If you really want to test yourself, plant a full meal (not 100% of your food, just one simple meal). The objective is to produce all of the ingredients on your own. Perhaps a Chicken sandwich. You start with a little bit of grain for the bread (oats and rye work in small quantities). You'll need chickens for the meat and the eggs to make mayonaise. Sunflowers work well for oil production. Possibly some lettuce and tomato, the assorted herbs and spices. Don't forget you need to feed the chickens, so you're growing their food. You may not have enough land for milking animals, so cheese is probably out (though you can buy milk if you want to try your hand at it). It's a simple exercise in self-sufficiency, illustrates your strengths and weaknesses (and those inherent to the land you're working). This will give you a very well-rounded view of food production, preservation, crop planning & cultivation, resource management... It really is a challenge though. It will also be the most expensive sandwich you've ever had in your life. You quickly realize why subsistence farmers eat a lot of stew, lol. If you have kids, this is a great teaching opportunity. More importantly, it will change the way you look at your own diet. Something as simple as a sandwich you could get off of a fast-food dollar menu actually represents 12-18 months of work. I highly recommend this exercise, you learn so many lessons from it.

Offline Vash1016

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Re: Need advice, where to find answers.
« Reply #4 on: August 25, 2016, 07:02:33 AM »
Thank you all for the responses!  We will certainly look into strawberries or garlic, and an herb garden is at the top of our "To-Do" list.  No immediate plans for animals, we both work from 6am to 7pm so we barely have time to take care of our basic household chores, much less caring for the needs of animals.  The good news is we are paying off the little debt we have to be able to start saving for the future.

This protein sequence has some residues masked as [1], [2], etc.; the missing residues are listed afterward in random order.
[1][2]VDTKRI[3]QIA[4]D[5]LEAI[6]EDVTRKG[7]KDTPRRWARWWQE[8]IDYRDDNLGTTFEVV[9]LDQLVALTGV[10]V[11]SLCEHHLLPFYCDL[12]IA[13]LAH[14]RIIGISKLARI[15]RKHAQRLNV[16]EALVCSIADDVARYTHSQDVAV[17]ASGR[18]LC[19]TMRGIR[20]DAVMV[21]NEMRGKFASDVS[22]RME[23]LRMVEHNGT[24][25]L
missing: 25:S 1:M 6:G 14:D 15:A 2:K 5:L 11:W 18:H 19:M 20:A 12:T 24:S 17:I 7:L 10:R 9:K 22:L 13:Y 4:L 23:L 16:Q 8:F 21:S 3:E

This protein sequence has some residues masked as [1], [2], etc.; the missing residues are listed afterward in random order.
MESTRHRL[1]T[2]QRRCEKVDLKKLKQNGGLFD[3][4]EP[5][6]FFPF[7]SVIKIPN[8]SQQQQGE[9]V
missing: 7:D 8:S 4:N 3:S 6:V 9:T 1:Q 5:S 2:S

We will probably end up selling this property when we are able to move but that wont be for another 5-10 years assuming all goes well, we want to buy the property and use it as a getaway we can work on in between now and then.  Neither of us flourishes in the Piedmont heat.

I will make sure to post when we get our garden started and I am sure I will ask for more advice.  Thanks again I.L.W!

Offline Carl

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Re: Need advice, where to find answers.
« Reply #5 on: August 25, 2016, 07:33:47 AM »
Thank you all for the responses!  We will certainly look into strawberries or garlic, and an herb garden is at the top of our "To-Do" list.  No immediate plans for animals, we both work from 6am to 7pm so we barely have time to take care of our basic household chores, much less caring for the needs of animals.  The good news is we are paying off the little debt we have to be able to start saving for the future. 

We will probably end up selling this property when we are able to move but that wont be for another 5-10 years assuming all goes well, we want to buy the property and use it as a getaway we can work on in between now and then.  Neither of us flourishes in the Piedmont heat.

I will make sure to post when we get our garden started and I am sure I will ask for more advice.  Thanks again I.L.W!

As you have little time to maintain a garden or care for animals, a garden of hearty crops ,like potatoes,butternut squash,asparagus beans ,potatoes,nd sweet potatoes can be done with little care ,but will not produce as much as a well tended garden...I am not capable to care for a garden yet NATURE waters and tends my 'hand tossed' garden and while I share with animals and depend on nature to water...I still get adequate production to feed from and share with family.Others are correct that your consumption has about the best value for your effort as the area is too small for much animal production...though a few chickens may help debug the garden area.

Offline Cedar

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Re: Need advice, where to find answers.
« Reply #6 on: August 25, 2016, 07:46:49 AM »
My apologies, I got caught up in something else. Ad I do not have alot of time this morning,